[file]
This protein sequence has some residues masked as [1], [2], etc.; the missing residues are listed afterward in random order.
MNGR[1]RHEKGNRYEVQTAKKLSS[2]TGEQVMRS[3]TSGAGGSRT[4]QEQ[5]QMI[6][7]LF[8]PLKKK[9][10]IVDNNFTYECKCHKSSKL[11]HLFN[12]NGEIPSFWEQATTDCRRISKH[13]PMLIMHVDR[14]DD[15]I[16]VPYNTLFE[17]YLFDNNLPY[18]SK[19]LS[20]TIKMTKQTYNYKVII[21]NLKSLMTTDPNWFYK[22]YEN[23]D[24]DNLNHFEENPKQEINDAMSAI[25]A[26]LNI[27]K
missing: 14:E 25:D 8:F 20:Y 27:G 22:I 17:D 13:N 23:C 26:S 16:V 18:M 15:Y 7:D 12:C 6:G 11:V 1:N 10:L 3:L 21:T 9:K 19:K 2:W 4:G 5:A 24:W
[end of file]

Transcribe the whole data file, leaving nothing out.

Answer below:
This protein sequence has some residues masked as [1], [2], etc.; the missing residues are listed afterward in random order.
MNGR[1]RHEKGNRYEVQTAKKLSS[2]TGEQVMRS[3]TSGAGGSRT[4]QEQ[5]QMI[6][7]LF[8]PLKKK[9][10]IVDNNFTYECKCHKSSKL[11]HLFN[12]NGEIPSFWEQATTDCRRISKH[13]PMLIMHVDR[14]DD[15]I[16]VPYNTLFE[17]YLFDNNLPY[18]SK[19]LS[20]TIKMTKQTYNYKVII[21]NLKSLMTTDPNWFYK[22]YEN[23]D[24]DNLNHFEENPKQEINDAMSAI[25]A[26]LNI[27]K
missing: 14:E 25:D 8:F 20:Y 27:G 22:I 17:D 13:N 23:C 26:S 16:V 18:M 15:Y 7:D 12:C 6:G 11:V 1:N 10:L 3:L 21:T 9:K 19:K 2:W 4:G 5:A 24:W